This experiment’s ultimate goal is to find the water potential of the potato cell. This was achieved through placing potato cores in different concentrations of sucrose (0.2%, 0.4%, 0.6%, 0.8%, 1.0%, 2.0%, 3.0% and 4.0%) solution and to observe how much water was gained or lost through osmosis to reach a prediction of the concentration within the potato cell. The results displayed that the concentration of sucrose within the potato cell is 1.7% and that as the amount of sucrose is increased in the external fluid, the less mass the potato will gain until the concentration is 1.7% - this is when the potato begins to lose weight. It was also shown that the rate of osmosis slows in the second 24 hour it is in the sucrose solution.
3.1 Background information
It is critical to understand how osmosis works through diffusion to reach equilibrium before studying how different concentrations of solutes affect the osmotic rate, and consequently, the mass of the potato – which is the purpose of this experiment. Explaining the osmotic movement of water is essential to understand how plants regulate their total fluid volume (J. Darnell. 2014).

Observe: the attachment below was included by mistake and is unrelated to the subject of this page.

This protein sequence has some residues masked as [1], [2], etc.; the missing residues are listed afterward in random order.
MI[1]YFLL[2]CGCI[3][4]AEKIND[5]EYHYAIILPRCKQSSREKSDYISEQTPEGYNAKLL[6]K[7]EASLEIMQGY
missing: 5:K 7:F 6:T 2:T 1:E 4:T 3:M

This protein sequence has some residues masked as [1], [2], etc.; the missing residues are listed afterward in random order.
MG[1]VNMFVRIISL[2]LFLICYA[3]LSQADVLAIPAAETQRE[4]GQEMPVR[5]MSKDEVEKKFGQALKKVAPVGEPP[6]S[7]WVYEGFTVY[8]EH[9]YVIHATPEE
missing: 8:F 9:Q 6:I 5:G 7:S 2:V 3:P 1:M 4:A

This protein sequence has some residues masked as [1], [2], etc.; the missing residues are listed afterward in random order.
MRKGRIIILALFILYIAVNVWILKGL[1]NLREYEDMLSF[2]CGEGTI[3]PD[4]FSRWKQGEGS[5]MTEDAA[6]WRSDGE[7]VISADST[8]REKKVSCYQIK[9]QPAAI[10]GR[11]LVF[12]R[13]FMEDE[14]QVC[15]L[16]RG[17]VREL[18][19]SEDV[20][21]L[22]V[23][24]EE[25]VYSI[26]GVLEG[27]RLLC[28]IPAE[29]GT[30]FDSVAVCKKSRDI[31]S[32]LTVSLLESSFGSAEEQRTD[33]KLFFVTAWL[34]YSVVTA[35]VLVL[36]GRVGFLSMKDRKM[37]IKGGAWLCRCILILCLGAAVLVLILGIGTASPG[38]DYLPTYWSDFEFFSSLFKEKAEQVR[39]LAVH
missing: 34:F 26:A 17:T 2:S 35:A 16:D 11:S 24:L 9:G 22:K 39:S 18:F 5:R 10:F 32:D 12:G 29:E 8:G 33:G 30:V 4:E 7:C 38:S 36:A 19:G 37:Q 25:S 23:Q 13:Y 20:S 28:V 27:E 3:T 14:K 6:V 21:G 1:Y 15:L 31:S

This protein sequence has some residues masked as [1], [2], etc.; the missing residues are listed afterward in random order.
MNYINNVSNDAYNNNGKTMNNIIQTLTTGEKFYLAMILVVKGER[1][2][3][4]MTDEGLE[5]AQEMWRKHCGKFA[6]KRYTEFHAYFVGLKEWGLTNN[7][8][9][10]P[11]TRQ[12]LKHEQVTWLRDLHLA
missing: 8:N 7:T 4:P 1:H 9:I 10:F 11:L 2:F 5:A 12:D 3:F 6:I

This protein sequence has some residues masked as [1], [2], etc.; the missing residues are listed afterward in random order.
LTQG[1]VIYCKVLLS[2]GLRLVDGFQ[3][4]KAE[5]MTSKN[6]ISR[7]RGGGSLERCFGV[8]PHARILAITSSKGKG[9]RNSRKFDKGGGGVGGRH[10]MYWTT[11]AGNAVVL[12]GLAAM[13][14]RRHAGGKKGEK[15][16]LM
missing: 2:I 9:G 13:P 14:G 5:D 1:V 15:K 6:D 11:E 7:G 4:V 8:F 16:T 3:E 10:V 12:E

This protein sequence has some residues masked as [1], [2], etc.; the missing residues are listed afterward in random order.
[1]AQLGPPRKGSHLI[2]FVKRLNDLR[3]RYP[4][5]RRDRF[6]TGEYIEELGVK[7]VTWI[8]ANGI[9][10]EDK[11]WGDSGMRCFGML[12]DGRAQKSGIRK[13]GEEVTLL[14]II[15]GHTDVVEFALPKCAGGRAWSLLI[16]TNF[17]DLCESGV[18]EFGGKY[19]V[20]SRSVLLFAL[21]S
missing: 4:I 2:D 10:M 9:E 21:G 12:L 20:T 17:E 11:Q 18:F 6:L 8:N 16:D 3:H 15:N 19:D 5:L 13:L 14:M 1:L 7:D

According to HyperPhysics, diffusion is the result of particles intermingling due to their random kinetic forces that are absorbed by their surroundings. A distinguishing feature of diffusion is the mixing of particles, rather than mass movement. The particles move from a region of high concentration to an area of low concentration or move down the concentration gradient (BBC, GCSE BiteSize 2014). Osmosis is a type of diffusion where a spontaneous amount of water moves through a semi-permeable membrane from a region of low solute concentration to an area of high solute concentration in order to reach equilibrium; to become isotonic. To be isotonic means have an equal percentage of solute concentration of either side of the membrane which displays
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